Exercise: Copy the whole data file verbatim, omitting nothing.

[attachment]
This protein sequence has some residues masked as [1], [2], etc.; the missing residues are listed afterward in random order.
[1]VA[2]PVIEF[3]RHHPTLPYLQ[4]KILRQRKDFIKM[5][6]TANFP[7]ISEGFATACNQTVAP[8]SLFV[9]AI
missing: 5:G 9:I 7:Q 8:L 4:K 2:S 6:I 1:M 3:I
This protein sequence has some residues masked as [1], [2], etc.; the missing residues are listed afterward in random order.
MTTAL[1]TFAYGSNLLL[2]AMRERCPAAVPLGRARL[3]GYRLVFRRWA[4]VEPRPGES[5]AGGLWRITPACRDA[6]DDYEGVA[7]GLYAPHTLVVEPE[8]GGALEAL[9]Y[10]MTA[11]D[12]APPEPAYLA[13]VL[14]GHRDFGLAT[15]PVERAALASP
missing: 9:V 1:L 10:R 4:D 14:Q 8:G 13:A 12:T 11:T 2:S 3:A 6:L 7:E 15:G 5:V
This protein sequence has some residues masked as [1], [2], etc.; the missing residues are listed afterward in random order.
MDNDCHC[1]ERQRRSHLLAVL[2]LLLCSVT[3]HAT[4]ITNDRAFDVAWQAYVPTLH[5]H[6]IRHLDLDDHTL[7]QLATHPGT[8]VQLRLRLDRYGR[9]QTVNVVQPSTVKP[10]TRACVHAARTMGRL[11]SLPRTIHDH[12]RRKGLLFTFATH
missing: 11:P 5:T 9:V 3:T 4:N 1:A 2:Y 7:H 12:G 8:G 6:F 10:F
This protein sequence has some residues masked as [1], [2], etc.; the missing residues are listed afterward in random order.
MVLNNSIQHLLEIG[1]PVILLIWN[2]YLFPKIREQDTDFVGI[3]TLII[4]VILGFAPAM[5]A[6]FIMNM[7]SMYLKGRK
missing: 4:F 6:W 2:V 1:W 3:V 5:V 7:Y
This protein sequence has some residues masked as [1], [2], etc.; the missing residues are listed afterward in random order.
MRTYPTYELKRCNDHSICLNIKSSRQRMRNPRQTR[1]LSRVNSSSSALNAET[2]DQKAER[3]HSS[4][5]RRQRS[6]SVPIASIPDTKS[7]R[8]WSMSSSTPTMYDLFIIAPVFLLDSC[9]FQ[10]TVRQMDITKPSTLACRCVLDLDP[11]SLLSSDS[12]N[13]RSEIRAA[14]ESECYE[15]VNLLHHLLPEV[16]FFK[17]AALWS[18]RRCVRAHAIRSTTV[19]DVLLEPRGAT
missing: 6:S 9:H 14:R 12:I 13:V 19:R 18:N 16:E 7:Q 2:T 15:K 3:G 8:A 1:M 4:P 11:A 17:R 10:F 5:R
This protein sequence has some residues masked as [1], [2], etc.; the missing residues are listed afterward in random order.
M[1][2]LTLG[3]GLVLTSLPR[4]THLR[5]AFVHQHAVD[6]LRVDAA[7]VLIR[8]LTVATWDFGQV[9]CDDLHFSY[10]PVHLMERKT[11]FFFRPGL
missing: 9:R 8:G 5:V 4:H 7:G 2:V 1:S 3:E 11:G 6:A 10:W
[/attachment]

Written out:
This protein sequence has some residues masked as [1], [2], etc.; the missing residues are listed afterward in random order.
[1]VA[2]PVIEF[3]RHHPTLPYLQ[4]KILRQRKDFIKM[5][6]TANFP[7]ISEGFATACNQTVAP[8]SLFV[9]AI
missing: 5:G 9:I 7:Q 8:L 4:K 2:S 6:I 1:M 3:I
This protein sequence has some residues masked as [1], [2], etc.; the missing residues are listed afterward in random order.
MTTAL[1]TFAYGSNLLL[2]AMRERCPAAVPLGRARL[3]GYRLVFRRWA[4]VEPRPGES[5]AGGLWRITPACRDA[6]DDYEGVA[7]GLYAPHTLVVEPE[8]GGALEAL[9]Y[10]MTA[11]D[12]APPEPAYLA[13]VL[14]GHRDFGLAT[15]PVERAALASP
missing: 9:V 1:L 10:R 4:D 14:Q 8:G 13:A 12:T 11:T 2:S 3:A 6:L 7:E 15:G 5:V
This protein sequence has some residues masked as [1], [2], etc.; the missing residues are listed afterward in random order.
MDNDCHC[1]ERQRRSHLLAVL[2]LLLCSVT[3]HAT[4]ITNDRAFDVAWQAYVPTLH[5]H[6]IRHLDLDDHTL[7]QLATHPGT[8]VQLRLRLDRYGR[9]QTVNVVQPSTVKP[10]TRACVHAARTMGRL[11]SLPRTIHDH[12]RRKGLLFTFATH
missing: 11:P 5:T 9:V 3:T 4:N 1:A 2:Y 7:H 12:G 8:G 6:F 10:F
This protein sequence has some residues masked as [1], [2], etc.; the missing residues are listed afterward in random order.
MVLNNSIQHLLEIG[1]PVILLIWN[2]YLFPKIREQDTDFVGI[3]TLII[4]VILGFAPAM[5]A[6]FIMNM[7]SMYLKGRK
missing: 4:F 6:W 2:V 1:W 3:V 5:V 7:Y
This protein sequence has some residues masked as [1], [2], etc.; the missing residues are listed afterward in random order.
MRTYPTYELKRCNDHSICLNIKSSRQRMRNPRQTR[1]LSRVNSSSSALNAET[2]DQKAER[3]HSS[4][5]RRQRS[6]SVPIASIPDTKS[7]R[8]WSMSSSTPTMYDLFIIAPVFLLDSC[9]FQ[10]TVRQMDITKPSTLACRCVLDLDP[11]SLLSSDS[12]N[13]RSEIRAA[14]ESECYE[15]VNLLHHLLPEV[16]FFK[17]AALWS[18]RRCVRAHAIRSTTV[19]DVLLEPRGAT
missing: 6:S 9:H 14:R 12:I 13:V 19:R 18:N 16:E 7:Q 2:T 15:K 3:G 8:A 1:M 4:P 11:A 17:R 10:F 5:R
This protein sequence has some residues masked as [1], [2], etc.; the missing residues are listed afterward in random order.
M[1][2]LTLG[3]GLVLTSLPR[4]THLR[5]AFVHQHAVD[6]LRVDAA[7]VLIR[8]LTVATWDFGQV[9]CDDLHFSY[10]PVHLMERKT[11]FFFRPGL
missing: 9:R 8:G 5:V 4:H 7:G 2:V 1:S 3:E 11:G 6:A 10:W